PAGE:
Navigating the Transit Options

The most confusing part of having all these transit options is that they are run by different agencies, each with their own ticketing and fare systems. If you are going to ride multiple modes (light rail to streetcar to bus, for example), know that you can’t transfer between these with individual paper tickets. In this case it’s best to buy an ORCA card (at the airport and other vending machines) and load up your ORCA “e-purse.” The card costs $5 and you can load from $5 to $300 onto it. It works on the buses, light rail, streetcar, and the ferries (though not the monorail). If you’re going to be using the card a lot, you can also buy a regional day pass for $8/day.

To use the ORCA Card, tap your card on the yellow card readers at light rail stations, at the front of the bus, or at the streetcar stops and certain bus stops. Using an ORCA card on the light rail also requires you to tap again as you exit the station…but if you forget, it just charges you the maximum fare difference (like, maybe 50 cents more). The nice thing about the card is that you have a 2-hour transfer window, which means you can board the streetcar to grab a quick coffee by Lake Union and jump back on within 2 hours and not pay an additional fare. Also, transferring between bus and light rail with a card automatically figures out any fare difference and pulls it off the card. Bottom line: If you’re going to use a lot of transit during your visit, it might be worth buying and loading up an ORCA card; if not, pay as you go might be the best option.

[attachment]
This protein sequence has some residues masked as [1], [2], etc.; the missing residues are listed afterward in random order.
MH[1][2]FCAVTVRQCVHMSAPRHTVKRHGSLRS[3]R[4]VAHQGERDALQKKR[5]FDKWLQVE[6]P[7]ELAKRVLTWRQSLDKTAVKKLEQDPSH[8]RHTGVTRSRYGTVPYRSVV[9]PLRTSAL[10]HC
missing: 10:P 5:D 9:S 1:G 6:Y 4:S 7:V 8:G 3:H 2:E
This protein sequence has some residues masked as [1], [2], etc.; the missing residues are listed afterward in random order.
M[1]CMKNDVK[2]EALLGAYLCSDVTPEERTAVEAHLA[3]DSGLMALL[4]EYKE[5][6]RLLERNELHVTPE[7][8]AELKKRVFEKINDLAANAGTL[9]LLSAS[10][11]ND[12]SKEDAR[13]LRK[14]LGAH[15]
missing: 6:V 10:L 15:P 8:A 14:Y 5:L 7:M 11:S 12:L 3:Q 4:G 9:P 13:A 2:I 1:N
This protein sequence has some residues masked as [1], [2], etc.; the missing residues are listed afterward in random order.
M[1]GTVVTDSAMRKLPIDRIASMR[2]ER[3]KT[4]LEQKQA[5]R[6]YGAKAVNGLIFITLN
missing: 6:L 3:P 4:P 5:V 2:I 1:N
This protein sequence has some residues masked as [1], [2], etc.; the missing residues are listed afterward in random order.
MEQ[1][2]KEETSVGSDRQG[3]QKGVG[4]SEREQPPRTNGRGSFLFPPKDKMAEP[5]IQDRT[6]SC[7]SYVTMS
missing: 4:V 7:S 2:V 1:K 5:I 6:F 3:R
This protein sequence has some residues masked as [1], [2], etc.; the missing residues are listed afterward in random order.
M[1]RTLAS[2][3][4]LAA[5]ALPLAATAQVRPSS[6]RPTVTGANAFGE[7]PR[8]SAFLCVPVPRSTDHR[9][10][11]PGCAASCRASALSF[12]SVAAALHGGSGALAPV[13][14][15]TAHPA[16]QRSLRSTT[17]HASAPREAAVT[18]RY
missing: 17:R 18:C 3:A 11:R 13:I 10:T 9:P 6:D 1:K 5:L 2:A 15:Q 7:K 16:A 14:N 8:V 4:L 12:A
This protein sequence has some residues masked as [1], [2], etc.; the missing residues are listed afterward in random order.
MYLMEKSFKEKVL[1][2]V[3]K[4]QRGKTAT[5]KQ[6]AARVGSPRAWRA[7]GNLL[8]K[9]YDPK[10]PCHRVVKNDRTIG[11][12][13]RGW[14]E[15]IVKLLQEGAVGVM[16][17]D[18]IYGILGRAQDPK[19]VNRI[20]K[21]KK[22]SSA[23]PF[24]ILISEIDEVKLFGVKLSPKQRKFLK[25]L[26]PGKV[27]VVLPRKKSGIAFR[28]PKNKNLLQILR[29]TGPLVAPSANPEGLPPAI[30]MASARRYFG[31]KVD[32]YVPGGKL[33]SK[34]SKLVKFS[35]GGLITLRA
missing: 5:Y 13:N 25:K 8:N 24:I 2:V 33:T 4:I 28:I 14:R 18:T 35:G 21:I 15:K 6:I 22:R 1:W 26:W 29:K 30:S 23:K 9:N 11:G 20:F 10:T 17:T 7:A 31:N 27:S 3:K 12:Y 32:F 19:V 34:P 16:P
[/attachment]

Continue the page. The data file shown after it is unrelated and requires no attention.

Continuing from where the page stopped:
Also there is an app for buying tickets called TransitGO and the One Bus Away app for checking on upcoming buses, trains, streetcars, etc. is a must.

Whew! As you can see there are many ways to get around the city, the hardest part is actually navigating the system for buying tickets. Your next big task to figure out is, what to see when you’re not filling your head with all the great info at CreativePro Week!

I love to help people find cool stuff in Seattle, so if you’re coming to the conference, reach out to me on the Connect Forums.